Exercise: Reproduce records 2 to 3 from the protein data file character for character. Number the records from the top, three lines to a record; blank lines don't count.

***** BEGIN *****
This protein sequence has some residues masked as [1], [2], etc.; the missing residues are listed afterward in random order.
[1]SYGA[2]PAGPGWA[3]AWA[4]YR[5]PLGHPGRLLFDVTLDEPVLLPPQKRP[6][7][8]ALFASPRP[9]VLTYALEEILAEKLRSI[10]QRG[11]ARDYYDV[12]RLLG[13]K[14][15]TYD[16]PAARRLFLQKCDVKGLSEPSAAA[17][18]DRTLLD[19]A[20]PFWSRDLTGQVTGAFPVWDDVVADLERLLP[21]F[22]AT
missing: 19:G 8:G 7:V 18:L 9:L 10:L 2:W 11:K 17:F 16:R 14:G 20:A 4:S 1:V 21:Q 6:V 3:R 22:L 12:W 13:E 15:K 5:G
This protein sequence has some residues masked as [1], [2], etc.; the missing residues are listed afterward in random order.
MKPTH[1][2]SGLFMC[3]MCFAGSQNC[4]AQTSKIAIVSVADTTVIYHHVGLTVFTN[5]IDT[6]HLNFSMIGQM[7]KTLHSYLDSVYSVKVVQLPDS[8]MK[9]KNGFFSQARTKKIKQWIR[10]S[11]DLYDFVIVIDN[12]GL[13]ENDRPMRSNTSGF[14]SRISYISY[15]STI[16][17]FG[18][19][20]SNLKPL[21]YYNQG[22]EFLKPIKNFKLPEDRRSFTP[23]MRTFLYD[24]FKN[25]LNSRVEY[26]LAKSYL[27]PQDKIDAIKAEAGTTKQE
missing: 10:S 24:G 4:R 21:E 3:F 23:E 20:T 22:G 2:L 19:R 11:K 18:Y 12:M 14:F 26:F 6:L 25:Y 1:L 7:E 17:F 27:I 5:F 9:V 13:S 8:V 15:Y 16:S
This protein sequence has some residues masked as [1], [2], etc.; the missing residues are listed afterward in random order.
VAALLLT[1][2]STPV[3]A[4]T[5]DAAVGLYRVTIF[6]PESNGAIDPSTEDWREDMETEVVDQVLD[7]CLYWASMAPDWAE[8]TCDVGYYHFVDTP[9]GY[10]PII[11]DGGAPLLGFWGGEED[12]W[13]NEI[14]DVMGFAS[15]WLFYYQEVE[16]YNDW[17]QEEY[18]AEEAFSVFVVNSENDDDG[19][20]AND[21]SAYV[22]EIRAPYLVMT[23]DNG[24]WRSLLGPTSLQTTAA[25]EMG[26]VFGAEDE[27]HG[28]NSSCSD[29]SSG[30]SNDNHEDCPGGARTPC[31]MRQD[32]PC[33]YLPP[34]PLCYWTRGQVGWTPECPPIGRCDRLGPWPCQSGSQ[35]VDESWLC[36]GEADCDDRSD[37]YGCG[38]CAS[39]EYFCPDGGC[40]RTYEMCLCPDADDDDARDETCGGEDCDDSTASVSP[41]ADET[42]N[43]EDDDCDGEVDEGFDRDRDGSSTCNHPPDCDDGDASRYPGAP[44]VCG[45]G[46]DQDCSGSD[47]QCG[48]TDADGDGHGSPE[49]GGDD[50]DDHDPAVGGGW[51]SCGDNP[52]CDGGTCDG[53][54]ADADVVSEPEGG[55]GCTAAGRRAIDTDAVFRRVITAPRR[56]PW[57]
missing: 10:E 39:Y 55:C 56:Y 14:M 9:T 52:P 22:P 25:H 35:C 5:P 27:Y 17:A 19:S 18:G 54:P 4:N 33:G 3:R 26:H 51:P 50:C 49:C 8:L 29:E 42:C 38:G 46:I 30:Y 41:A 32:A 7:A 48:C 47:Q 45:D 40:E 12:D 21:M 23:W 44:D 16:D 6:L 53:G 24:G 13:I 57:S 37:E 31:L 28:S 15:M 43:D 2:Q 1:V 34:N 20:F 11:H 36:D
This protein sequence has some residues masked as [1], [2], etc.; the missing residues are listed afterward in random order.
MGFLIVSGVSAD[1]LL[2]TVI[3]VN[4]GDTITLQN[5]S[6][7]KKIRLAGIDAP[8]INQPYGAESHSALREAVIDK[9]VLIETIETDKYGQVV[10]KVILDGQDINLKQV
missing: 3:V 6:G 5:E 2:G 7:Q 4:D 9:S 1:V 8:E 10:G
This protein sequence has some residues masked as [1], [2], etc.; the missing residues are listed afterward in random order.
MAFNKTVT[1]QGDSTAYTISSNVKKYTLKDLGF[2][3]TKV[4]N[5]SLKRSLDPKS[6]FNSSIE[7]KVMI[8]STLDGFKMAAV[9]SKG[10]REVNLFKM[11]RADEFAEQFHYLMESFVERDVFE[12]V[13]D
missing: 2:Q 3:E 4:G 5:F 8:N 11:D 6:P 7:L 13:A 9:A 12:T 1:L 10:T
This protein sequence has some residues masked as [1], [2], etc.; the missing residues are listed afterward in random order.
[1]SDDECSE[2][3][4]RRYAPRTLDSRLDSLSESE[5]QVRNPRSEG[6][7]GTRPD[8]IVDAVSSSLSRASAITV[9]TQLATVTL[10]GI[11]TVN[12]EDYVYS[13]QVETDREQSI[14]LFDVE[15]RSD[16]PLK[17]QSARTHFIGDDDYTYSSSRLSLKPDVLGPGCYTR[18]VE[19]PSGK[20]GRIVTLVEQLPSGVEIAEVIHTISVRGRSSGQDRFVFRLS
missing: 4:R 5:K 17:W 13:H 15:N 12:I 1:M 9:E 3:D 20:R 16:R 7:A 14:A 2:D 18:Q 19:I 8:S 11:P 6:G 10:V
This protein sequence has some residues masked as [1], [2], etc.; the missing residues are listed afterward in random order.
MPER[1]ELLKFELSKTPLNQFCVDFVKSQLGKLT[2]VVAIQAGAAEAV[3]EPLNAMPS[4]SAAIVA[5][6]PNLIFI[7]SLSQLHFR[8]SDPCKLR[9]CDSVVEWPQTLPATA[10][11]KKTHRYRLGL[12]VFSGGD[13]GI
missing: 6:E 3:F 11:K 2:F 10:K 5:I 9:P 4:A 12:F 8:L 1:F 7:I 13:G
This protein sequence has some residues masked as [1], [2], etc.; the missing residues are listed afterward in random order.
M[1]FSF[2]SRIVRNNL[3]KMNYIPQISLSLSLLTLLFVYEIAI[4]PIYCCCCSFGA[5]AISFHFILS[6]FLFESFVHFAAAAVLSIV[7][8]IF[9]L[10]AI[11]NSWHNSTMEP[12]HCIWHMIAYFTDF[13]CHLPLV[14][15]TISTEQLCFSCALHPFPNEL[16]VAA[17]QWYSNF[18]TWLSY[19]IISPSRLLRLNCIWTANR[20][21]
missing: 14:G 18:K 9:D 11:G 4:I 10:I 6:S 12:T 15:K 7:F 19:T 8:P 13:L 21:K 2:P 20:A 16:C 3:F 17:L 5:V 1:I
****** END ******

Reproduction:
This protein sequence has some residues masked as [1], [2], etc.; the missing residues are listed afterward in random order.
MKPTH[1][2]SGLFMC[3]MCFAGSQNC[4]AQTSKIAIVSVADTTVIYHHVGLTVFTN[5]IDT[6]HLNFSMIGQM[7]KTLHSYLDSVYSVKVVQLPDS[8]MK[9]KNGFFSQARTKKIKQWIR[10]S[11]DLYDFVIVIDN[12]GL[13]ENDRPMRSNTSGF[14]SRISYISY[15]STI[16][17]FG[18][19][20]SNLKPL[21]YYNQG[22]EFLKPIKNFKLPEDRRSFTP[23]MRTFLYD[24]FKN[25]LNSRVEY[26]LAKSYL[27]PQDKIDAIKAEAGTTKQE
missing: 10:S 24:G 4:R 21:E 3:F 23:E 20:T 22:G 2:L 19:R 11:K 18:Y 12:M 14:F 26:F 6:L 25:Y 1:L 7:E 17:F 27:I 5:F 9:V 13:S 8:V 15:Y 16:S
This protein sequence has some residues masked as [1], [2], etc.; the missing residues are listed afterward in random order.
VAALLLT[1][2]STPV[3]A[4]T[5]DAAVGLYRVTIF[6]PESNGAIDPSTEDWREDMETEVVDQVLD[7]CLYWASMAPDWAE[8]TCDVGYYHFVDTP[9]GY[10]PII[11]DGGAPLLGFWGGEED[12]W[13]NEI[14]DVMGFAS[15]WLFYYQEVE[16]YNDW[17]QEEY[18]AEEAFSVFVVNSENDDDG[19][20]AND[21]SAYV[22]EIRAPYLVMT[23]DNG[24]WRSLLGPTSLQTTAA[25]EMG[26]VFGAEDE[27]HG[28]NSSCSD[29]SSG[30]SNDNHEDCPGGARTPC[31]MRQD[32]PC[33]YLPP[34]PLCYWTRGQVGWTPECPPIGRCDRLGPWPCQSGSQ[35]VDESWLC[36]GEADCDDRSD[37]YGCG[38]CAS[39]EYFCPDGGC[40]RTYEMCLCPDADDDDARDETCGGEDCDDSTASVSP[41]ADET[42]N[43]EDDDCDGEVDEGFDRDRDGSSTCNHPPDCDDGDASRYPGAP[44]VCG[45]G[46]DQDCSGSD[47]QCG[48]TDADGDGHGSPE[49]GGDD[50]DDHDPAVGGGW[51]SCGDNP[52]CDGGTCDG[53][54]ADADVVSEPEGG[55]GCTAAGRRAIDTDAVFRRVITAPRR[56]PW[57]
missing: 10:E 39:Y 55:C 56:Y 14:M 9:T 52:P 22:P 25:H 35:C 5:P 27:Y 17:A 19:S 18:G 54:P 4:N 33:G 3:R 26:H 51:P 50:C 49:C 8:L 29:E 42:C 38:G 46:I 30:Y 41:A 32:A 7:A 48:C 47:Q 45:D 40:E 12:D 21:M 23:W 44:D 16:D 6:L 53:G 24:G 13:I 57:S 37:E 31:L 28:S 15:M 43:D 2:Q 1:V 34:N 20:F 11:H 36:D